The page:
499 S.W.2d at 665. See also, Hardison v. State, 597 S.W.2d 355, 357 (Tex.Cr.App. 1980) ("A showing that the offender is about to escape is indispensable under Article 14.04 ....")

The State argues that the arresting officers reasonably believed that the appellants were about to escape, so that there was no time to procure an arrest warrant. It points out that the arrest took place on a Saturday afternoon, that the suspects had said that they intended to leave for California that day, and that the complainant, who had been released, knew where the suspects lived. The combination of these facts, the State contends, justified the arrest of the appellants without a warrant. We do not agree.

First, the testimony in the case is clear that Officer Arnold merely assumed that a magistrate would not be available to issue an arrest warrant for the appellants. Neither he nor anyone else even attempted to test that assumption by trying to locate a magistrate. In light of the other testimony in the case, Arnold's assumption carries little weight.

Shortly after 2:00 p. m. Officer Swafford had received enough information from the complaint to begin the process of obtaining a warrant. He did not attempt to do so.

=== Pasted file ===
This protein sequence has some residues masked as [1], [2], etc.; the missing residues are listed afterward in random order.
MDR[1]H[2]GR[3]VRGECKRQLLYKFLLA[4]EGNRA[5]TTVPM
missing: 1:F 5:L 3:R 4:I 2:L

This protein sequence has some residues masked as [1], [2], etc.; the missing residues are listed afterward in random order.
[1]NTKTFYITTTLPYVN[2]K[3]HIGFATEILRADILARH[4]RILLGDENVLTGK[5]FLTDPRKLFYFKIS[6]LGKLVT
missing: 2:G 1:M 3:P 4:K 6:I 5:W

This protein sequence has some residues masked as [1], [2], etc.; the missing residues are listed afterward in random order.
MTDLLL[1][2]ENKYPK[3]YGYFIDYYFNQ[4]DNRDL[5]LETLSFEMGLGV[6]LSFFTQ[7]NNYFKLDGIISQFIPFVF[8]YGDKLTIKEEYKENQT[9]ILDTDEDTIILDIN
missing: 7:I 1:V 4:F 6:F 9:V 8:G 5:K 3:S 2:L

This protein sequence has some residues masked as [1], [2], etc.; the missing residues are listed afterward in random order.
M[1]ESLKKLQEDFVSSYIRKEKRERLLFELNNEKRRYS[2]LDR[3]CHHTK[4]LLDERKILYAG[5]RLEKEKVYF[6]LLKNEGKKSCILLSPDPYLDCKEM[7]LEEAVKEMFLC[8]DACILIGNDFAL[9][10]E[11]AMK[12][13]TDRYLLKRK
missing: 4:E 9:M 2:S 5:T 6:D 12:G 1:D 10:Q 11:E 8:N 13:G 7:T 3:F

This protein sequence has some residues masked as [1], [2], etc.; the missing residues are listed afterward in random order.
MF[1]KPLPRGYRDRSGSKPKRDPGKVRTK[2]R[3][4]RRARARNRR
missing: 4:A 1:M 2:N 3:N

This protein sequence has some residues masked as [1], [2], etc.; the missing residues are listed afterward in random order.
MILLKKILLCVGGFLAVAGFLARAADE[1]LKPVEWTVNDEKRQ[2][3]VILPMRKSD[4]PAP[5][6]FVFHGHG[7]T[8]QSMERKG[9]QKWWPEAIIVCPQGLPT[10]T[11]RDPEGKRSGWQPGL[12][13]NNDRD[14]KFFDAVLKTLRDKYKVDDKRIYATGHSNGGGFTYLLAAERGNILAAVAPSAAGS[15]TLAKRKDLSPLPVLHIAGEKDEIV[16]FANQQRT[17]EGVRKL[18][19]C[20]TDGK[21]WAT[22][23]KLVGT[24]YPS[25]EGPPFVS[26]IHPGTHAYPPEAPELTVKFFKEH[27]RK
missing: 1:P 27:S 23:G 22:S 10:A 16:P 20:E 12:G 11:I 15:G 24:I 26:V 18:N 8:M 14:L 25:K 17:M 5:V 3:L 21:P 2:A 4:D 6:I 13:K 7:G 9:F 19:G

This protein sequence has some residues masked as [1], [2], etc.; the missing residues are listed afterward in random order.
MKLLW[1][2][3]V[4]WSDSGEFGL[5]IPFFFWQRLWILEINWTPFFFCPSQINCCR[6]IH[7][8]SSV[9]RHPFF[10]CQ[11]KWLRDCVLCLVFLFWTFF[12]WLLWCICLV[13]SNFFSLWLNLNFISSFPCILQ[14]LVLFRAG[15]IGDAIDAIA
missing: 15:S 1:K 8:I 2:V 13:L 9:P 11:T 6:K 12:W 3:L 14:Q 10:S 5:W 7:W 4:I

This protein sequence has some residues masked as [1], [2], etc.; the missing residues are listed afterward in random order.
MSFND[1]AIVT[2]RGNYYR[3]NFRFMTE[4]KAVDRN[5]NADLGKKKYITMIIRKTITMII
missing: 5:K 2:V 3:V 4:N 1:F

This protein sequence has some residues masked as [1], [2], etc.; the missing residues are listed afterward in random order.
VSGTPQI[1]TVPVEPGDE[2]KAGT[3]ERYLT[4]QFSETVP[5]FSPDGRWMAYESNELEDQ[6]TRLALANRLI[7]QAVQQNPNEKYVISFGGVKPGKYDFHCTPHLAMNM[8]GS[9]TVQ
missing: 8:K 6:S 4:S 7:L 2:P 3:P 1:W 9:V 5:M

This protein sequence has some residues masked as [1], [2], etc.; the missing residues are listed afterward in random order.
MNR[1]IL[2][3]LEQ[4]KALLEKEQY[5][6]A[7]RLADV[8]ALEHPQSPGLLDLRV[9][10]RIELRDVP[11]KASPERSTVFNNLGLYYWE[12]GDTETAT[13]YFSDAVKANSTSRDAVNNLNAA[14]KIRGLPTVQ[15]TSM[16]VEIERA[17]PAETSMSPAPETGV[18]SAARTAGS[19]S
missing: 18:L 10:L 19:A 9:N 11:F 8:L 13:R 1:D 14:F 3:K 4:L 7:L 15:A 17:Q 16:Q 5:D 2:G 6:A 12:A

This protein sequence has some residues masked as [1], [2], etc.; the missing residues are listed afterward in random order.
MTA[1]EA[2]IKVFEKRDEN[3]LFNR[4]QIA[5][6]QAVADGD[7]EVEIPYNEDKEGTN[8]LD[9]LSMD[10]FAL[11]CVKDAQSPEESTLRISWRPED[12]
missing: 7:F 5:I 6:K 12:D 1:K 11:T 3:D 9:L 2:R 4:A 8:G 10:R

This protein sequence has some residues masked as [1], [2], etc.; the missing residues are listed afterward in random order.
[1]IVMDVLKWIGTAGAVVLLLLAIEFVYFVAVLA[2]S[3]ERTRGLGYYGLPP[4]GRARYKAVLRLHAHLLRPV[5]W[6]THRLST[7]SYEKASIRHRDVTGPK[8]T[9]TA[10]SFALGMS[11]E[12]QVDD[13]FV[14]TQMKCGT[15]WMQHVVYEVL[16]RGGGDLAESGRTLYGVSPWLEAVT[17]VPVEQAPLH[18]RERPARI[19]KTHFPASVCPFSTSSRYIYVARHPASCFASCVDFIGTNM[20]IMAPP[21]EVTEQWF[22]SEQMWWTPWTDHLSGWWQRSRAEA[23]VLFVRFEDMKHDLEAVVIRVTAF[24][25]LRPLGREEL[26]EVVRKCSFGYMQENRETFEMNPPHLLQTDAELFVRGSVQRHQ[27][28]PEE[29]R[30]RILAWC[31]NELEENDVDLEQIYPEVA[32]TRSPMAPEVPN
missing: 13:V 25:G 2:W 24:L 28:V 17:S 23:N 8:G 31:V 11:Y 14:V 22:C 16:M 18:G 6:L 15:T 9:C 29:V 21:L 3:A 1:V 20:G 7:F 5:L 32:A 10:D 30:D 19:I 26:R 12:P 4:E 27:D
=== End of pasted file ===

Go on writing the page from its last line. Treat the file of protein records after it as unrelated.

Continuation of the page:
Officer Arnold arrived at the complaint's apartment about 3:00 p. m. At about 3:30 p. m. he left the apartment and drove to a nearby police substation where he called for back-up officers. He, too, did not make any attempt to contact a magistrate himself or request that anyone else make such an attempt.

Arnold testified that he was aware that Dallas County had numerous judges who had the power to issue warrants. He also testified that on other occasions he had been able to obtain a warrant on a weekend or at night, and that to do so he had called *466 a magistrate at home, if necessary, and then had gone to the magistrate's home to physically obtain the warrant. When he was asked why he did not attempt to obtain a warrant in this case, he replied: